Sawyer’s Ridge, the Gospel Lakes, the brief area where you can see Moore’s Lake (3 miles down), the view from Square Mnt., look 11½ miles east to Buffalo Hump. The view down Wind River, Hammer Mtn., Slate Creek and the Florence Country. The memories that flood back and the people, places and things that make up all the years and experiences hunting, fishing and camping. How great it is to remember the times spent out here with friends and family. I remember J.P. Seubert and how much he and his family hiking and their trips to “Closet Lake” (a lake whose location was so secret you had to go in the closet and shut the door to talk about it). I recall several trail rides to visit this country with about 12 to 15 riders up and about the mountains via the Slate Creek passage. Another from Florence Cemetary up the back way to Hanover and down the old trail to Spirit Camp and back. Among those in on this were Fr. Kuiper, Walt & Edna Ruhoff, Virg and Dorothy Schmidt, Phil and Clara Arnzen, Chuck and Betty Mader, J. P. and Cheri Seubert, Bud Romain, Ralph and Sally Terhaar, Don and Jane Hoene, Don and Irma Tacke, Vern and Peg Uhlorn and once in a while George and Karla Enneking and even Lew and Polly Hollandsworth!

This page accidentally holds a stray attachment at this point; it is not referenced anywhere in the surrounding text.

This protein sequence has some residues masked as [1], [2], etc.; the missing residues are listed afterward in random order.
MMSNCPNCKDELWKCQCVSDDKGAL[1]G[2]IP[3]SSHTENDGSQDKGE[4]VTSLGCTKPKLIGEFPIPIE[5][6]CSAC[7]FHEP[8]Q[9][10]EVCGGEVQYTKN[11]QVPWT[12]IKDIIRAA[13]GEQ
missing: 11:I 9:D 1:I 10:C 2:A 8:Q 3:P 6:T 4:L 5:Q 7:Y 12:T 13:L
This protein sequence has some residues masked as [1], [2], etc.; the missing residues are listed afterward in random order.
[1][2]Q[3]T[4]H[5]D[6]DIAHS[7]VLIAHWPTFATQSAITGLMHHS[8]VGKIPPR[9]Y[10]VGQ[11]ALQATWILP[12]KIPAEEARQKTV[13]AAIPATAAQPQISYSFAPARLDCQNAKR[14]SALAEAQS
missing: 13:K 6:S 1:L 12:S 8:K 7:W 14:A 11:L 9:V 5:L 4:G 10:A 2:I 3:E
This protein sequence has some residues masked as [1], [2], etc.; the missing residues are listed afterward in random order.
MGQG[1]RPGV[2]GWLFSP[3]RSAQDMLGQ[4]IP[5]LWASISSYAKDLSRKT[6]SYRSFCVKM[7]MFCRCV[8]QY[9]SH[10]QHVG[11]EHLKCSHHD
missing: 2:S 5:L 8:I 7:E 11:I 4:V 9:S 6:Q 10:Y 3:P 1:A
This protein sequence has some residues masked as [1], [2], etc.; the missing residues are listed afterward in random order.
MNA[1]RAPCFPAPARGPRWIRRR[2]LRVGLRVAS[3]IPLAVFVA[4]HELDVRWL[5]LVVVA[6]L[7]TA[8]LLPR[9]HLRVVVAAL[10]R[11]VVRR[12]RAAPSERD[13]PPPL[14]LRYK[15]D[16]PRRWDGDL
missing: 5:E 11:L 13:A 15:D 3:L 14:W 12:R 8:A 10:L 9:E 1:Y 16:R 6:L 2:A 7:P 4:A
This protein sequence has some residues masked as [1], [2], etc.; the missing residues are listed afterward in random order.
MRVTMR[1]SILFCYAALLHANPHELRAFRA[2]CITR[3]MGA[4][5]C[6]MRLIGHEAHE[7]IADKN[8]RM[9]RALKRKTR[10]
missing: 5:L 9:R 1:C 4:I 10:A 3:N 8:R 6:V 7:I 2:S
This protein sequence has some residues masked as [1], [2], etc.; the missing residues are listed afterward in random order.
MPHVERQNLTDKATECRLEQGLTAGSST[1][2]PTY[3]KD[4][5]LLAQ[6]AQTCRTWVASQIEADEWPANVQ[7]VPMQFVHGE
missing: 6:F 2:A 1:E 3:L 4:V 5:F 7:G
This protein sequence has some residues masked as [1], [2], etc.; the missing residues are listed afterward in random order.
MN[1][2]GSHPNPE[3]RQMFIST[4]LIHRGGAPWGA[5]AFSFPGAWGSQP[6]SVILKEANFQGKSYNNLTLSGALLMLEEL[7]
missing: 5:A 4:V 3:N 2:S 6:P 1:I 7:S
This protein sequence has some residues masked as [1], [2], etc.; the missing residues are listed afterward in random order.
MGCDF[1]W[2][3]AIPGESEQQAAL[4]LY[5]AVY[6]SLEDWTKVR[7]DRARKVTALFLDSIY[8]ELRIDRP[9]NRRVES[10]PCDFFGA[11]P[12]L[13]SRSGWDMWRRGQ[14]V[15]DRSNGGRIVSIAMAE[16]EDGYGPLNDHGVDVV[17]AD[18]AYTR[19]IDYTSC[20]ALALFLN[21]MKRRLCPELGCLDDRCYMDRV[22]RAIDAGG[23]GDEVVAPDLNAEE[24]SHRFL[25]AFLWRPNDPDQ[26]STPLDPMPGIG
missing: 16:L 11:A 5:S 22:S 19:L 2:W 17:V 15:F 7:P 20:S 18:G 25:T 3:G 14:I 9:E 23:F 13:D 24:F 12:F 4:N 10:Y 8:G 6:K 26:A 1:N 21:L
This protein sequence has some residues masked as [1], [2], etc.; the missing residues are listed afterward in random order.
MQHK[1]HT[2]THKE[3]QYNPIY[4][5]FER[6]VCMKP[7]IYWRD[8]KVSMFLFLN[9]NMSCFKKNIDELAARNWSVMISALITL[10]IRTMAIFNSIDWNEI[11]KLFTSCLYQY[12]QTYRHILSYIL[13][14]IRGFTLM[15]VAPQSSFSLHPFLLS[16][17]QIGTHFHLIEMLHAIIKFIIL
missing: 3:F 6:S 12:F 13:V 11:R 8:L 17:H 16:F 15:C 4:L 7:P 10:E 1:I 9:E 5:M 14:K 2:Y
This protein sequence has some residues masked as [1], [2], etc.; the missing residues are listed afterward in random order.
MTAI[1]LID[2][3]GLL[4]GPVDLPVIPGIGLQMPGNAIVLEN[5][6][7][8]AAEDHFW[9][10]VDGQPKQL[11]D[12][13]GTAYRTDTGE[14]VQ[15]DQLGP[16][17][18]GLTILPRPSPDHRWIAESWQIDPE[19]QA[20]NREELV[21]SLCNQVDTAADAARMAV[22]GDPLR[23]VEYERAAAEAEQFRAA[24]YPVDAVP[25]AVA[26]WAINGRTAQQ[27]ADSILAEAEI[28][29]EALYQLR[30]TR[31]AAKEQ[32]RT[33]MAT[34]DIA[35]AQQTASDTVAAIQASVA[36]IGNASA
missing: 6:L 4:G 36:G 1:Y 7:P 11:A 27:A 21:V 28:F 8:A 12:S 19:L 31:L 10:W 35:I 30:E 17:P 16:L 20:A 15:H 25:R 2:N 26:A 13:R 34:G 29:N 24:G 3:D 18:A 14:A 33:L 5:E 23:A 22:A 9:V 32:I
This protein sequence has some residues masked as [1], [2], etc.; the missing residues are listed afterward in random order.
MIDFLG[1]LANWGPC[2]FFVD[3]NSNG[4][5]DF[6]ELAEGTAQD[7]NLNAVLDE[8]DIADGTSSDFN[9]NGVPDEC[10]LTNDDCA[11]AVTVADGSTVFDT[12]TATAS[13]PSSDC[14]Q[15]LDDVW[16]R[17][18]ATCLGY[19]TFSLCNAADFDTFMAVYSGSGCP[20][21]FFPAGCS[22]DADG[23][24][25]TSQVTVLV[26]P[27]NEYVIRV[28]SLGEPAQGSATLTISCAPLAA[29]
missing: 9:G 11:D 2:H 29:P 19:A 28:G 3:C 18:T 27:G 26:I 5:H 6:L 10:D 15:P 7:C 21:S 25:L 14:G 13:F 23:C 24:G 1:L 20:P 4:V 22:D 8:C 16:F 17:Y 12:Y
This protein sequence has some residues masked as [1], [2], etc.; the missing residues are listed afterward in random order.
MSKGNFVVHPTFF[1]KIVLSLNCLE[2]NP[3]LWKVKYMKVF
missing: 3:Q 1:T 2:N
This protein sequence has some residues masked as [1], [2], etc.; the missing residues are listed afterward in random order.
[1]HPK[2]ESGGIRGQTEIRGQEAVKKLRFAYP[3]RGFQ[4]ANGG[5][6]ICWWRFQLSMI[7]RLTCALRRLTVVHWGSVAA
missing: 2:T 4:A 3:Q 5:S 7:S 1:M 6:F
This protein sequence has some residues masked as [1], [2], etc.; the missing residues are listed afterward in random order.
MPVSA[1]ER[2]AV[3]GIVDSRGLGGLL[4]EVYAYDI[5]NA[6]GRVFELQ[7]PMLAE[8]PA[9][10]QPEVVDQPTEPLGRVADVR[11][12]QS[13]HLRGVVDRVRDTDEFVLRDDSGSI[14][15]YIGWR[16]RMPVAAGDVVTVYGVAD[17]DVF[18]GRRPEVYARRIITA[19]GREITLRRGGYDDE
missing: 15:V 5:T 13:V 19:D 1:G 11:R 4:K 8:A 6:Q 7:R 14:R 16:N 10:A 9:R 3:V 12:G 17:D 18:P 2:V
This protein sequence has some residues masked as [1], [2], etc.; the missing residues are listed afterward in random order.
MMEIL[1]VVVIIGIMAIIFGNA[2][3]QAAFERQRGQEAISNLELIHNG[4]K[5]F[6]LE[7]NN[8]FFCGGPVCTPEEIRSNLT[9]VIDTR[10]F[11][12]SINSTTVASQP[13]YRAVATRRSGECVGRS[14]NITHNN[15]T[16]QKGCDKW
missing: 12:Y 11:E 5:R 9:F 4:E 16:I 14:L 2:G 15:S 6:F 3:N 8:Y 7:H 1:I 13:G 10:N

Off on the other side of Gospels was 10 Mile Creek, 20 Mile Creek, John’s Creek and several trips up to and including Sourdough Lookout. And this area is just one side. There are about 30 mountain lakes in the Gospel Hump area so there are two lifetimes of wandering if you want to cover both sides of Columbia Ridge. The Salmon River side and the South Fork of the Clearwater River side. This whole area is a treasure trove of history from the early 1800’s to the present time and all the searching for gold just enhanced the area and etched these ole mountains into our minds and hearts.